How does a fuel cell work?
All types of fuel cells require a fuel that reacts with oxygen and in the process releases the chemical energy contained in the fuel. However, the energy is not discharged in the form of heat but as electrical energy. The electrons released in this process are transported by an external electric circuit to the load, thus providing electric energy.
Compared to conventional power plants in which heat from the combustion of fuels is converted into electricity mechanically (by means of generators), in fuel cells, a substantial part of the energy losses involved in the power plant process is avoided because there is no combustion step.
Although in principle, fuel cells have a very simple structure, it is a challenge to identify materials that have the required properties, and are able to convert fuel and oxygen into usable electricity. Even when suitable materials have been found, another difficulty consists of giving them the right shape and making sure that the device built from these materials are robust and have a long lifetime.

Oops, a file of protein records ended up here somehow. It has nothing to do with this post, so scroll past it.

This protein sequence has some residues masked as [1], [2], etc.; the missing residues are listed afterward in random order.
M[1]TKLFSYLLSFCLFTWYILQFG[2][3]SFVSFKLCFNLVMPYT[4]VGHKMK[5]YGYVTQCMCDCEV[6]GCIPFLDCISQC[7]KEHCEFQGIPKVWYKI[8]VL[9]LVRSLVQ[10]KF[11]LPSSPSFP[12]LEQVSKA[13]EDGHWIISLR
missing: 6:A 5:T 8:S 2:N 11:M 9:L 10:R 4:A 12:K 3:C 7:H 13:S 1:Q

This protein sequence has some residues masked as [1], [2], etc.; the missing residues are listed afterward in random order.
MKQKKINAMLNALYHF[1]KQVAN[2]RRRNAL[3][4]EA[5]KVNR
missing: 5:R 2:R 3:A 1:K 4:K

Fuel flows on the anode side of the SOFC, and air on the cathode side. The oxygen from the air is ionized, which allows it to permeate the membrane (i.e. the electrolyte). In the solid oxide electrolyte, this is only possible at temperature of at least 600 °C. If hydrogen is used as a fuel, the oxygen reacts with the hydrogen to form water in an efficient conversion process that does not require combustion or produce harmful exhaust gases. If methane or gases containing methane are used, such as natural gas, biogas, or mine gas, some carbon dioxide is released, but much less than in conventional electricity generation.